Jesuit, Dallas Diocese Settles Clergy Sex Abuse Lawsuit

It’s been several years since the first suit was filed accusing priests at Jesuit Preparatory of sexual abuse in the late 1970s and early 1980s, but the lawsuit has been settled, attorneys representing the plaintiffs announced Wednesday.

The suit included Jesuit College Preparatory School, Jesuits USA Central and Southern Province, and the Catholic Diocese, and was filed on behalf of nine plaintiffs.

“All I really wanted was to be heard,” plaintiff Michael Pedevilla said in a joint statement sent from his attorneys, the plaintiffs, the diocese, the Jesuit order, and Jesuit Preparatory. “Now, finally, I can begin to heal.”

The Dallas Morning News reported that a letter was sent to the local Jesuit community Wednesday from school president Mike Earsing, who said he believed the nine men who accused priests of sexual abuse.

“While none of us wanted to believe that any of the priests at our school could inflict such heinous injury, the fact is, a few did,” Earsing wrote in the letter.

“I have spoken with each of these men,” he said in the joint statement. “After listening as they told me what happened and how their lives have been affected, I believe them. I communicated to each of them my sorrow, my own spirit of disconsolation, and an apology.”

One of the first suits was filed in 2019 by a 1983 graduate who named the Rev. Patrick Koch as the alleged abuser. Koch was also named on a list the Dallas Diocese released in 2018 of priests who were “credibly accused” of sexually abusing children. Koch never faced criminal charges and died in 2006.

The lawsuit alleged that the church, school, and the Jesuit order “failed to protect the student.”

“Patrick Koch was the sexual abuser, but he did not and could not have acted alone,” read the lawsuit. “He was in the position to abuse [the victim] because of the actions of the defendants in this case and their cover-up of the dangers at the school, the danger of Patrick Koch, and the systemic crisis. [Jesuit] created and fostered a community where abuse would occur and the school did nothing to prevent the problem – despite its obviousness.”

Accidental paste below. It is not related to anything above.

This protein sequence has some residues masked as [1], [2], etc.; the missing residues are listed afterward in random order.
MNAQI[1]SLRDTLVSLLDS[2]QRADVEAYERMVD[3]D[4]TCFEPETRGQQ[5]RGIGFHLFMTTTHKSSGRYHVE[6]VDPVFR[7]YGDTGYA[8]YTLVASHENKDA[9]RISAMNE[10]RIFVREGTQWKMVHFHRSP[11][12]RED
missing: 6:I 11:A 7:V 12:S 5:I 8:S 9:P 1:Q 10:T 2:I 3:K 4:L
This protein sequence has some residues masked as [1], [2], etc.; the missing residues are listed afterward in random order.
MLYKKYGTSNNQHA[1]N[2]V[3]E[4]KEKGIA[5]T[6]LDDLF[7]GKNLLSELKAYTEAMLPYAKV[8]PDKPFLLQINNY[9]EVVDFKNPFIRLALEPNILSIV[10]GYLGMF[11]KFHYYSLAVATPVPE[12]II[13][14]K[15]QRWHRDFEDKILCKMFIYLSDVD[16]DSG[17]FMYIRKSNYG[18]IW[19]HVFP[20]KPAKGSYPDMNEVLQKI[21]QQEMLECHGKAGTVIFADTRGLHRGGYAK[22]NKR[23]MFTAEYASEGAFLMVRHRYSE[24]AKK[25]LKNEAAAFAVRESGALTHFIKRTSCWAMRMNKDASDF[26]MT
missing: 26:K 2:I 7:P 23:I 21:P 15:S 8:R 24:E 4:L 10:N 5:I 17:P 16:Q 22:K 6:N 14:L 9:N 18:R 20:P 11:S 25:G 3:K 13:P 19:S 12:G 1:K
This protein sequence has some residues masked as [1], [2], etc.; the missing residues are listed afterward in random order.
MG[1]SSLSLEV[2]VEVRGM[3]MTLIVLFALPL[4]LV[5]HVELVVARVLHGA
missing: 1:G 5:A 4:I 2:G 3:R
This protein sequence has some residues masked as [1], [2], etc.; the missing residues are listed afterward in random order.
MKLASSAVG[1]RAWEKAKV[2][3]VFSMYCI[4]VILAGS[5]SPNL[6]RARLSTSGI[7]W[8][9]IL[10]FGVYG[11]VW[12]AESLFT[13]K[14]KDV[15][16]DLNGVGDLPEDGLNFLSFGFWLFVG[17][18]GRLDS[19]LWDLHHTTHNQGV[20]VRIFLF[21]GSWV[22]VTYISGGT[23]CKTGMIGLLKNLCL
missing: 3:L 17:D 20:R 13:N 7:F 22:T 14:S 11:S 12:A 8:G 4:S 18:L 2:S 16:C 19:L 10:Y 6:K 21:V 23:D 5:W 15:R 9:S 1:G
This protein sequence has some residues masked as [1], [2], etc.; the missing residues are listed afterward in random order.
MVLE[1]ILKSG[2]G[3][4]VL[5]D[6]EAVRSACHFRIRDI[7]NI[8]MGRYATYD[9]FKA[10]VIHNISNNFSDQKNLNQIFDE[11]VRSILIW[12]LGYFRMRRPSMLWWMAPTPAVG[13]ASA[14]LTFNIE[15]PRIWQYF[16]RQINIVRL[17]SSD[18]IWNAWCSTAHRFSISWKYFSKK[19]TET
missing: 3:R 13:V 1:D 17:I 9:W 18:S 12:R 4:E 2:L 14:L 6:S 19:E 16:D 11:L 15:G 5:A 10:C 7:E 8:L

Additional former students joined the suit, and eventually, six priests were named: Jesuit priests Donald Dickerson (a former teacher and administrator, who is now deceased), Vincent Malatesta (a teacher and counselor who was removed from the Jesuit order 20 years ago), Koch, Benjamine Smylie (a teacher who died in 2004), and Peter Callery (a former teacher and coach who is still under investigation). Another, Robert Crisp, was a priest with the Dallas Diocese.

In 2018, the UCS Province released a list of members and former members who had been credibly accused of sexual abuse of minors. The next month, the Dallas Diocese released its own list. All six priests listed in the lawsuit are present on those lists.

Callery remains the sole current Jesuit among the accused and denies the allegations, which were made by two of the plaintiffs.

“Notably, the school and the UCS Province have had in place, for many years, safe-environment, and zero-tolerance policies,” the statement pointed out. “Jesuit Dallas has had no other credible reports of sexual abuse of any kind involving an adult abusing a minor in decades, other than lawsuits filed since 2019 which involve allegations from more than 35 years ago.”

The settlement, the statement said, was the result of dialogue guided by the lawyers working on the case – Charla Aldous and Brent Walker, who represented the plaintiffs; Jesuit alumn and attorney Tom Melsheimer, who represented Jesuit Preparatory, and Lee Taft, a former plaintiff’s attorney and Harvard Divinity School graduate who also worked on the legal settlement regarding the “fake drug scandal” with the Dallas police.

Melsheimer said he collaborated with Earsing to find a solution “that best reflects values central to the school’s mission.”

“We could have chosen an adversarial path of litigation and ultimately succeeded. But our motto is ‘Men for Others,'” Melsheimer said. “I just knew that the values inherent in that motto, which we share with those who had been abused many years ago, would lead us on a path to doing some good for these men, our alumni brothers. We wanted to live our values.”